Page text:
There are days (Like today) when I don't want to fight anymore. Yes, they happen. I feel anything but strong today.
I'm beyond exhausted, just so tired of it all. I experience moments when I feel I may lose it if I see so much as one more shot, pill, or MRI machine. I'm not saying I'm a hero by any means, but even prize champions can get wounded in a fight. Even special forces teams have to rest once in a while. It's part of the job.
I didn't sign up for this. I was drafted against my will for this war. I went to boot camp dragging my heels and inwardly griping the entire time.
One day, thirteen years ago, a very wise Lyme specialist said to me, "Lisa, when Lyme has gone this long without treatment and gotten this much of an advance against you, it's next to impossible to beat. We have an arsenal of antibiotics against this beast, but you're going to have to be diligent. You've never seen a war like this one. You're going to have to buckle down and fight like your life depends on it. Because, it does. And you do not have the luxury of forgetting that fact. I want you to remember, daily, why you fight. Why do you fight, Lisa? That question may very well keep you alive."
I fight Lyme for moments like:
Holding my grandchildren for the first time and watching them all grow.
Being bundled beneath the covers while watching snow fall outside the loft window.
Laughing so hard with my best friends that my sides hurt.
Hearing the same jokes over and over again but you laugh anyway.
Slow dancing in the kitchen.
Harley Davidson motorcycles. ( I do not own one but, I mean, come on!)
Being there when my sons returned from war.
Sister trips to the coast.
My Aunt Jean's fried chicken, which I swear could bring world peace.
Making lasagna dinner for my besties.
The possibility of swimming with dolphins, seeing Paris and touching the Western Wall in Israel.
Crème Brulee. (If it's made right it's worth fighting for, y'all.)
I love what the character Rocky says to his son in the movie Rocky Balboa:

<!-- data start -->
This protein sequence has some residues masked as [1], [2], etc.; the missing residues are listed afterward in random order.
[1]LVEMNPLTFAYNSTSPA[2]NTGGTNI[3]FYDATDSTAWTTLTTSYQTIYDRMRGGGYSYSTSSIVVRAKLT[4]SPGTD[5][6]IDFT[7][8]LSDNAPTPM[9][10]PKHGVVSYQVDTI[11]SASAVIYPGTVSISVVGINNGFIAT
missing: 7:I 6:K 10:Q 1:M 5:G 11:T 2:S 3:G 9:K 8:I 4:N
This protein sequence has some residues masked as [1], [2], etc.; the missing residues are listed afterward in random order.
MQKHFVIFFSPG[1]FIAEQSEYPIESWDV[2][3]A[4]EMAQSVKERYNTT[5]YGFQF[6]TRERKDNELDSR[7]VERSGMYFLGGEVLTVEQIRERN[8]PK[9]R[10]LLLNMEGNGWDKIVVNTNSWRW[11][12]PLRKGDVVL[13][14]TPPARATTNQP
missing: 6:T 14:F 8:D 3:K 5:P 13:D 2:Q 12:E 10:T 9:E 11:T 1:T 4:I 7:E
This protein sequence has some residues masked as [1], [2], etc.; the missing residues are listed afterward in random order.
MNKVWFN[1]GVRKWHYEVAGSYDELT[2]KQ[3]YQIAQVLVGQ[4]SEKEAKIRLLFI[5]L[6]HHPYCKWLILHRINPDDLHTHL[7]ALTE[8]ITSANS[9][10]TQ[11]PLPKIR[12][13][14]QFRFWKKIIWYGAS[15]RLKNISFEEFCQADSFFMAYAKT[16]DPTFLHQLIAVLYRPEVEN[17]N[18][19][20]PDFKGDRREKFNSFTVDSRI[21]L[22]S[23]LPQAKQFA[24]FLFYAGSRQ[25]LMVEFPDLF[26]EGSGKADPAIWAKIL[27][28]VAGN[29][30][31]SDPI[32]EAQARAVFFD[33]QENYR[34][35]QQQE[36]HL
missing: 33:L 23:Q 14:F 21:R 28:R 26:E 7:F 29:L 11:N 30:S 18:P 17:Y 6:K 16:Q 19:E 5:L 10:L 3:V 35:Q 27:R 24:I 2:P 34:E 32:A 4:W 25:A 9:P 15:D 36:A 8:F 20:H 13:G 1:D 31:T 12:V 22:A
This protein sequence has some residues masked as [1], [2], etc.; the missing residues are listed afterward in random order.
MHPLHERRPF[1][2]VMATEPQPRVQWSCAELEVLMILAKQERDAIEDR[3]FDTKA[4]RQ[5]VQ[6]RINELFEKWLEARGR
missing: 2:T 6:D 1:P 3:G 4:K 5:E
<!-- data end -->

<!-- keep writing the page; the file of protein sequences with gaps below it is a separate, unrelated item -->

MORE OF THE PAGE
“Let me tell you something you already know. The world ain't all sunshine and rainbows. It's a very mean and nasty place, and I don't care how tough you are, it will beat you to your knees and keep you there permanently if you let it. You, me, or nobody is gonna hit as hard as life. But it ain't about how hard you hit. It's about how hard you can get hit and keep moving forward; how much you can take and keep moving forward. That's how winning is done! Now, if you know what you're worth, then go out and get what you're worth. But you gotta be willing to take the hits, and not pointing fingers saying you ain't where you wanna be because of him, or her, or anybody. Cowards do that and that ain't you. You're better than that! I'm always gonna love you, no matter what. No matter what happens. You're my son and you're my blood. You're the best thing in my life. But until you start believing in yourself, you ain't gonna have a life.”
― Sylvester Stallone, Rocky Balboa
Truth is, there are a googolplex of reasons why I fight. Life is worth it, and there's so much I don't want to miss out on. I want to live to see my grandkids get married and hold their children. I want to live to help other people who have Lyme and to someday see a cure.
I want to live, for living's sake!
So, even when my body is battered and the pain is indescribable. When it feels as though I am absolutely losing and will not survive the week. When discouragement sneers at me. Even when hope is all but gone and I just want to go, I'll hold on, and I'll fight Lyme for moments like these; when I get to tell you...I love you.